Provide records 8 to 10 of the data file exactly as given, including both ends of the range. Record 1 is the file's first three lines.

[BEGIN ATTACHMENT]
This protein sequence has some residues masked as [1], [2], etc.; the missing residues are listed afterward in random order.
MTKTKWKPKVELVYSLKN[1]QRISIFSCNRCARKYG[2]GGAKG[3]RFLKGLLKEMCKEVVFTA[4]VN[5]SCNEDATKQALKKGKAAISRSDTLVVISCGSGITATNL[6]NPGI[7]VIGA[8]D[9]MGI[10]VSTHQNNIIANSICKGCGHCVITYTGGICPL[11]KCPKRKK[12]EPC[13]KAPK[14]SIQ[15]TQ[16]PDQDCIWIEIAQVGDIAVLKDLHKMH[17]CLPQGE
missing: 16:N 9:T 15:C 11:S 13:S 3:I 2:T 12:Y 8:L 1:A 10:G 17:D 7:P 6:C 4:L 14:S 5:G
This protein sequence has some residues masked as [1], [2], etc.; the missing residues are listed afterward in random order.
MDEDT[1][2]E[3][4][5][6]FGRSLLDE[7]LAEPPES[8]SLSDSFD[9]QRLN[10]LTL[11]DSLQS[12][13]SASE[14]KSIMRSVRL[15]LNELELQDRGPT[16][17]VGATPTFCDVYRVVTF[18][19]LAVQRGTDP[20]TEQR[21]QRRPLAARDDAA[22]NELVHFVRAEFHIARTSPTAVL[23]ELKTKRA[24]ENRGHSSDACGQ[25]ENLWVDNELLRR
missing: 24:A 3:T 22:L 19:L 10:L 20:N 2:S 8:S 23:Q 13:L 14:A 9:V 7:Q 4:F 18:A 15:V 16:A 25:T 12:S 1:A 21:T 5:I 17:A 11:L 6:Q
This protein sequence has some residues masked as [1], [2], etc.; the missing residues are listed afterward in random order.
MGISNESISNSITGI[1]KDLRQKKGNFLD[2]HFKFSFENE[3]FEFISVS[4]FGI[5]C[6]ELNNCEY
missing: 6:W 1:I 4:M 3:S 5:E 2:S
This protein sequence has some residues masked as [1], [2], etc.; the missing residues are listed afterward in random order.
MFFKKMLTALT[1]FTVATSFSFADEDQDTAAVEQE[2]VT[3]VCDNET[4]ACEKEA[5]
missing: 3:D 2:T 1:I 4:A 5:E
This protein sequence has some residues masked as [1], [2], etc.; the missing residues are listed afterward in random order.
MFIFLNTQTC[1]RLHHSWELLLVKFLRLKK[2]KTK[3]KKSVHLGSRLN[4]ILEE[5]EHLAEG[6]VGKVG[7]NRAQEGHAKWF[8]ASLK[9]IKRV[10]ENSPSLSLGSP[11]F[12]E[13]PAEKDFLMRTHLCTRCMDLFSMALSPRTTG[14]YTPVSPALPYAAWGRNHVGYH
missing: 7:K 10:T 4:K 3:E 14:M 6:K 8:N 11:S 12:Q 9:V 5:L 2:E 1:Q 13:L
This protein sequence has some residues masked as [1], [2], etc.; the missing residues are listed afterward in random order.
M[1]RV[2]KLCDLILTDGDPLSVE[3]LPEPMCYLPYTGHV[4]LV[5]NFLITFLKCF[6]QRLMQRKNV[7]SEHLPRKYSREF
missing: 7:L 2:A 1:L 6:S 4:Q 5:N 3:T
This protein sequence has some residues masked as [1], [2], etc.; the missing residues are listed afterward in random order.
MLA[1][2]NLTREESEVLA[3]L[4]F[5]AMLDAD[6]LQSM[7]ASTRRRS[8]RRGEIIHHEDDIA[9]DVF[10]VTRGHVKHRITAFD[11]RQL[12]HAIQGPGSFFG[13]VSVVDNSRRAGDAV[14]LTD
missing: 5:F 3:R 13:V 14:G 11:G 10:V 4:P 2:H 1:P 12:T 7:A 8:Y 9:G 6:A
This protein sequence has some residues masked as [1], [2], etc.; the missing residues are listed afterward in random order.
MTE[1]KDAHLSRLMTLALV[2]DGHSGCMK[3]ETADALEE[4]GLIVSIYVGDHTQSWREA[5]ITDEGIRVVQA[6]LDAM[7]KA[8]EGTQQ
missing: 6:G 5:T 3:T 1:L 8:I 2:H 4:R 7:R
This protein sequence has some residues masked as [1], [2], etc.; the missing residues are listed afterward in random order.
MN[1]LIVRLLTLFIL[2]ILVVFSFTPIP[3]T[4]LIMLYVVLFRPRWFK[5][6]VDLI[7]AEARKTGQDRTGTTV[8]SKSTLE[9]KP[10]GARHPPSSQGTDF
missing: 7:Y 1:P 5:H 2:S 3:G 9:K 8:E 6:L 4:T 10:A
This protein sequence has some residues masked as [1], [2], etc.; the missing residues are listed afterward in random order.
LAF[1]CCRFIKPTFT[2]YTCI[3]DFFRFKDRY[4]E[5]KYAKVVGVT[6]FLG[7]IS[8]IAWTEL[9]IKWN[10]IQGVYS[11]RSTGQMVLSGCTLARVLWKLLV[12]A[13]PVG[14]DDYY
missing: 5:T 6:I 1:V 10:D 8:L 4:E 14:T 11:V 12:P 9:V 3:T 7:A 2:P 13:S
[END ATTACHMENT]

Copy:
This protein sequence has some residues masked as [1], [2], etc.; the missing residues are listed afterward in random order.
MTE[1]KDAHLSRLMTLALV[2]DGHSGCMK[3]ETADALEE[4]GLIVSIYVGDHTQSWREA[5]ITDEGIRVVQA[6]LDAM[7]KA[8]EGTQQ
missing: 6:G 5:T 3:T 1:L 8:I 2:H 4:R 7:R
This protein sequence has some residues masked as [1], [2], etc.; the missing residues are listed afterward in random order.
MN[1]LIVRLLTLFIL[2]ILVVFSFTPIP[3]T[4]LIMLYVVLFRPRWFK[5][6]VDLI[7]AEARKTGQDRTGTTV[8]SKSTLE[9]KP[10]GARHPPSSQGTDF
missing: 7:Y 1:P 5:H 2:S 3:G 9:K 8:E 6:L 4:T 10:A
This protein sequence has some residues masked as [1], [2], etc.; the missing residues are listed afterward in random order.
LAF[1]CCRFIKPTFT[2]YTCI[3]DFFRFKDRY[4]E[5]KYAKVVGVT[6]FLG[7]IS[8]IAWTEL[9]IKWN[10]IQGVYS[11]RSTGQMVLSGCTLARVLWKLLV[12]A[13]PVG[14]DDYY
missing: 5:T 6:I 1:V 10:D 8:L 4:E 14:T 11:V 12:P 9:V 3:T 7:A 2:P 13:S